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Native Title Report 2005 : Annexure 3 : Summary of free, prior and informed consent

Native Title Report 2005

Annexure 3 : Summary of free, prior and informed consent

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Obligations to ensure effective participation exist in nearly all the main human rights treaties. These obligations have been synthesised into the principle of free, prior and informed consent of indigenous peoples.

The international law basis for the principle of free, prior and informed consent is set out in a legal commentary prepared for the Working Group on Indigenous Populations. This commentary is available at: pfii/documents/FPIC_2005_Com%20on%20Human%20Rights.pdf

The key elements of free, prior and informed consent are summarised below and have been set out in a report from the UN Permanent Forum on Indigenous Issues in May 2005. This report is available at: pfii/4session/4doc_secrt.htm

Key elements of free, prior and informed consent1

1. What?

Free - should imply no coercion, intimidation or manipulation;

Prior - should imply consent has been sought sufficiently in advance of any authorisation or commencement of activities and respect time requirements of indigenous consultation/consensus processes;

Informed - should imply that information is provided that covers (at least) the following aspects:

  1. The nature, size, pace, reversibility and scope of any proposed project or activity;
  2. The reason(s) or purpose of the project and/or activity;
  3. The duration of the above;
  4. The locality of areas that will be affected;
  5. A preliminary assessment of the likely economic, social, cultural and environmental impacts, including potential risks and fair and equitable benefit sharing in a context that respects the precautionary principle;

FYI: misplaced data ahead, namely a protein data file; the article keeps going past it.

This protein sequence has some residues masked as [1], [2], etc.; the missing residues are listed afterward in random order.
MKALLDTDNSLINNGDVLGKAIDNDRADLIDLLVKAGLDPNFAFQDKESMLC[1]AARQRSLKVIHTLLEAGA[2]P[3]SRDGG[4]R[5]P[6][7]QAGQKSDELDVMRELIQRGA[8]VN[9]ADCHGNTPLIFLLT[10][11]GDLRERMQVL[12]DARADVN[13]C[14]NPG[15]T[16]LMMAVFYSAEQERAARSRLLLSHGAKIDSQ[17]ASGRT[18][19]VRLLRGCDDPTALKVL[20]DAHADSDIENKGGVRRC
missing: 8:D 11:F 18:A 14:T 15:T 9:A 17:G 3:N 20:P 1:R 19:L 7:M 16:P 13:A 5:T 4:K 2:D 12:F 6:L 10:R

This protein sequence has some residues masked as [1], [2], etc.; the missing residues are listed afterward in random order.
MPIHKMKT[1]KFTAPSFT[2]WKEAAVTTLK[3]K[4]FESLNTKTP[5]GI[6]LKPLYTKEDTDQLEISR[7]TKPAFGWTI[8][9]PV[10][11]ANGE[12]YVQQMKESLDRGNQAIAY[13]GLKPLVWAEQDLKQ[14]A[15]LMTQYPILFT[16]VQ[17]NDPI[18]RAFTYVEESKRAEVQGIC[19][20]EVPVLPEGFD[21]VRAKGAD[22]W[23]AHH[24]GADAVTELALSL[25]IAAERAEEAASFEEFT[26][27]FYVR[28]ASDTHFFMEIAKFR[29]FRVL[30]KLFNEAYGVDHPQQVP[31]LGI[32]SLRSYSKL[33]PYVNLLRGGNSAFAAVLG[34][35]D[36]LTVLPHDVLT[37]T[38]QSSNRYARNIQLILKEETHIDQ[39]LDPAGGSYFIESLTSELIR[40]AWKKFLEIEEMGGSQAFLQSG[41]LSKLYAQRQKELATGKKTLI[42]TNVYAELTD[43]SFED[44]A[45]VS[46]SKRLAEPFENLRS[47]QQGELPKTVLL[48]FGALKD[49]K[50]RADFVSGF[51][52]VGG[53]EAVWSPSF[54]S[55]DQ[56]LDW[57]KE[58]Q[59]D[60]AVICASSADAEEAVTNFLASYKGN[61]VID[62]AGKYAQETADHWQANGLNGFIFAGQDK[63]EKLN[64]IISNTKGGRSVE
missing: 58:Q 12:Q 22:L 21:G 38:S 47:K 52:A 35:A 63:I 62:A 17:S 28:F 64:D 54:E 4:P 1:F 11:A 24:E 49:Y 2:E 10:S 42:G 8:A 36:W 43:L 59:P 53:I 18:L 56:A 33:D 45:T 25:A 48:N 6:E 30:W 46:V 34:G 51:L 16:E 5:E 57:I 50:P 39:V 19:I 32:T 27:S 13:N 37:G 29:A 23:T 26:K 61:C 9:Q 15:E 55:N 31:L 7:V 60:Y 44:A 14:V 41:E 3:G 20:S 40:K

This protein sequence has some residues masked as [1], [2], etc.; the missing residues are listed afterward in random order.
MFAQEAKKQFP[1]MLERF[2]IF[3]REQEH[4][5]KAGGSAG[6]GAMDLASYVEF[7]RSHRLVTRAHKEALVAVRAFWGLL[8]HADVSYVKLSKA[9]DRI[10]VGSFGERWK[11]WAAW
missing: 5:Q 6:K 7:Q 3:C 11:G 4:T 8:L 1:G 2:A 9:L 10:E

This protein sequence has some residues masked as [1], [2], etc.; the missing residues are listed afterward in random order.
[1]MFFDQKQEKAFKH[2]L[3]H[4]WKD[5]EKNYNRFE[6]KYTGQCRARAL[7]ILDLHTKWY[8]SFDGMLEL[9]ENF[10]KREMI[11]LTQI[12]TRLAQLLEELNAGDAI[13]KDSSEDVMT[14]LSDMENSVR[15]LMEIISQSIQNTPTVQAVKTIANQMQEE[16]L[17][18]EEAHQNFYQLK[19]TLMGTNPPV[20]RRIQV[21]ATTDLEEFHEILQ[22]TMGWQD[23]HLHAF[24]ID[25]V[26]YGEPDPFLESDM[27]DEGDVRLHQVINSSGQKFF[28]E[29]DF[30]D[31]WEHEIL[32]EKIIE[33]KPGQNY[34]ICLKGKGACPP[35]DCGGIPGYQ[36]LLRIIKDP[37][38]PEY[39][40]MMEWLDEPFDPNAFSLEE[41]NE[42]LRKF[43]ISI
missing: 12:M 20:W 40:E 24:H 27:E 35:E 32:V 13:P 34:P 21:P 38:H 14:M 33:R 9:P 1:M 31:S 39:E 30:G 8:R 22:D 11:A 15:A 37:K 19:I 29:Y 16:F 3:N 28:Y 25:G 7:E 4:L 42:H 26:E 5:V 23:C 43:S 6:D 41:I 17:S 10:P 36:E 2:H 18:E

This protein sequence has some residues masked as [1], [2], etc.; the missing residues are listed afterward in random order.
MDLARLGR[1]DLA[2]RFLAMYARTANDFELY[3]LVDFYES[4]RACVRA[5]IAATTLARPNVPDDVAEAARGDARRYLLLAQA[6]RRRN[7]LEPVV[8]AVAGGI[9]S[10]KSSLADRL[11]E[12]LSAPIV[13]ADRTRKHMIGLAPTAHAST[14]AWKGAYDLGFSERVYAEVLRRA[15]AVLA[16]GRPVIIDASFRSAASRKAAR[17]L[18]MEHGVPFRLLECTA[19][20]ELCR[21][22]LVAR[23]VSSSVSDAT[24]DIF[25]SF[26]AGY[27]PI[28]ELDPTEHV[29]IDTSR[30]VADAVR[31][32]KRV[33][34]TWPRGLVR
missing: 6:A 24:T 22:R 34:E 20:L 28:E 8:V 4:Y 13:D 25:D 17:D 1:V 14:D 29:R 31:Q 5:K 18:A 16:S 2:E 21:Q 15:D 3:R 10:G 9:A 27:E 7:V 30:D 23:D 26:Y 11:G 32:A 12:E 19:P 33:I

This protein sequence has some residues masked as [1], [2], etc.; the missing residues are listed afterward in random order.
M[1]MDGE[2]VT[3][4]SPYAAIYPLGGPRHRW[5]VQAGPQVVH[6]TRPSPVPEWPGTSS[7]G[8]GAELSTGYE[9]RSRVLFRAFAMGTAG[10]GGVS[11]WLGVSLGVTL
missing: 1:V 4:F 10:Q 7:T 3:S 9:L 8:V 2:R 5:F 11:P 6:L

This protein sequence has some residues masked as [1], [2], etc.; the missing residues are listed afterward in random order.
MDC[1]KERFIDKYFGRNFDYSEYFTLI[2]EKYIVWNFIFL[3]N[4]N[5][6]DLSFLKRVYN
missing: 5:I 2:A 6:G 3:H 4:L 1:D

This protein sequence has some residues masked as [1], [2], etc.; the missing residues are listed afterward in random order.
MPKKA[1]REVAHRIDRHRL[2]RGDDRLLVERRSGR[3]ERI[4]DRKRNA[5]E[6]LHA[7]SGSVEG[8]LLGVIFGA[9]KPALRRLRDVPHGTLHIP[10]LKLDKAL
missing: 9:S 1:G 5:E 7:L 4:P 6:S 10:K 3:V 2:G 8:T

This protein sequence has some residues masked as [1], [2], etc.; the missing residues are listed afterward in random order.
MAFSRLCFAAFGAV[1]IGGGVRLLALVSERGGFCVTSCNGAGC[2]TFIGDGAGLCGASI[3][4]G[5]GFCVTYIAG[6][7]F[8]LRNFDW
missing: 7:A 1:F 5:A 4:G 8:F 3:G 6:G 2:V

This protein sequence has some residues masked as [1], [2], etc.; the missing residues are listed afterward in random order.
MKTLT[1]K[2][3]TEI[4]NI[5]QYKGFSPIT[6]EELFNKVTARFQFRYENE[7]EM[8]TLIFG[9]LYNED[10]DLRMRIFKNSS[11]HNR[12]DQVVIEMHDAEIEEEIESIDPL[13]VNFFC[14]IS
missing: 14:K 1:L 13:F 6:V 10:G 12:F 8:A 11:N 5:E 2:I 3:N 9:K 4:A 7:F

6. Personnel likely to be involved in the execution of the proposed project (including indigenous peoples, private sector staff, res earch institutions, government employees and others)
  7. Procedures that the project may entail.


Consultation and participation are crucial components of a consent process. Consultation should be undertaken in good faith. The parties should establish a dial ogue allowing them to find appropriate solutions in an atmosphere of mutual respect in good faith, and full and equitable participation. Consultation requires time and an effective system for communicating among interest holders. Indigenous peoples should be able to participate through their own freely chosen representatives and customary or other institutions. The inclusion of a gender perspective and the partic ipation of indigenous women are essential, as well as participation of children and youth as appropriate. This process may include the option of withholding consent.

Consent to any agreement should be interpreted as indigenous peoples have reasonably understood it.

2. When?

Free, prior and informed consent (FPIC) should be sought sufficiently in advance of commencement or authorization of activities, taking into account Indigenous peoples' own decision-making processes, in phases of assessment, planning, implementation, monitoring, evaluation and closure of a project.

3. Who?

Indigenous peoples should specify which representative institutions are entitled to express consent on behalf of the affected peoples or communities. In FPIC processes, indigenous peoples, UN Agencies and governments should ensure a gender balance and take into account the views of children and youth as relevant.

4. How?

Information should be accurate and in a form that is accessible and understandable, including in a language that the indigenous peoples will fully understand. The format in which information is distributed should take into account the oral traditions of indigenous peoples and their languages.

5. Procedures/Mechanisms

  • Mechanisms and procedures should be established to verify FPIC as described above, including mechanisms of oversight and redress, such as the creation of national mechanisms.
  • As a core principle of FPIC, all sides of a FPIC process must have equal opportunity to debate any proposed agreement/development/proj ect. "Equal opportunity" should be understood to mean equal access to financial, human and material resources in order for communities to fully and meaningfully debate in indigenous language(s) as appropriate, or through any other agreed means on any agreement or project that will have or may have an impact, whether positive or negative, on their development as distinct peoples or an impact on their rights to their territories and/or natural resources.
  • FPIC could be strengthened by establishing procedures to challenge and to independently review these processes.
  • Determination that the elements of FPIC have not been respected may lead to the revocation of consent given.


  1. Permanent Forum on Indigenous Issues (PFII), Key elements of the principle of free, prior and informed consent, PFII, New York, 2005.